Ronaldo is faced with growing heat from sponsors about rape cases

LONDON – Cristiano Ronaldo was faced Thursday with growing heat from sponsors about an accusation of rape in the United States after Nike and videogamaker EA Sports worried about the behavior of the football superstar, who denied the accusations.

The five-time world player of the year, who had seen the practice ground Juventus in the morning, received public support from the Italian club, who said he would not condemn him about the attack of a Nevada woman from 2009.

The show of support came shortly after Nike silenced in a statement to The Associated Press that described the company's unease toward Ronaldo, which began in 2003. The last conditions signed in 2016 are worth a reported $ 1 billion, and Ronaldo has suggested that it was a deal "for life."

But the Beaverton, Oregon-based company is bothered by details coming out of a lawsuit filed in a court in Nevada last week by the prosecutor, who claims she was raped by Ronaldo in Las Vegas. The police also reopened an investigation.

"We are deeply concerned about the worrying accusations and will continue to monitor the situation closely," Nike said in an email to the AP.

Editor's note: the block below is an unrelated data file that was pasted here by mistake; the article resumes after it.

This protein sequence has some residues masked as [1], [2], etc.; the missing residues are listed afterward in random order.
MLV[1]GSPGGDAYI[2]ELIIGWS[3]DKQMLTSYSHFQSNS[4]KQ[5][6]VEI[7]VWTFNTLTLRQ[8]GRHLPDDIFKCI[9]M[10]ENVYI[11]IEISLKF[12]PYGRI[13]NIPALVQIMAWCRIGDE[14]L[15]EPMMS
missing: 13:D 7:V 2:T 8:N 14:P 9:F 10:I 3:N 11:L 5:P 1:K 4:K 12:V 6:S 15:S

One of the richest and most gifted footballers of all time, Ronaldo wears Nike boots and appears in advertising. The Portuguese captain is also the face of the EA Sports FIFA franchise for videogames, which can be seen on the cover of the 2019 game released last week worldwide.

"We have seen the report in question that describes allegations against Cristiano Ronaldo," EA Sports told the AP. "We keep a close eye on the situation because we expect cover athletes and ambassadors to behave in a way that matches the values ​​of EA."

While other players finish their career at 33, Ronaldo is still in demand at leading clubs around the world. The former Sporting Lisbon and Manchester United made the third major transfer of this career in July, leaving Real Madrid after nine years for Juventus, a movement that cost the Italian club 112 million euros (then $ 132 million).

Ronaldo "has shown his great professionalism and dedication in recent months, which everyone appreciates at Juventus", according to the Italian federation champions. "The events that allegedly date from nearly 10 years ago do not alter this view, which is shared by everyone who has come into contact with this great champion."

Neither Ronaldo nor Juventus have argued Kathryn Mayorga's accusation that she received a payout of $ 375,000 in 2010 after she was pressured by the Fixers & # 39; the footballer to keep quiet about an incident in a penthouse hotel suite.

The investment in players is so great in football that clubs are reluctant to enforce morality clauses by shooting them. Sponsors have already stayed with Ronaldo, although he was guilty of tax fraud in Spain in July and agreed to pay a fine of around $ 20 million.

But now there is a good reputation for the first serious problems.

Ronaldo clearly has a lot to lose. With his chiseled face and body, his slick hair and his Hollywood movie idol look like his talents on the ground, he has brought together 340 million followers of social media to generate revenue with that image.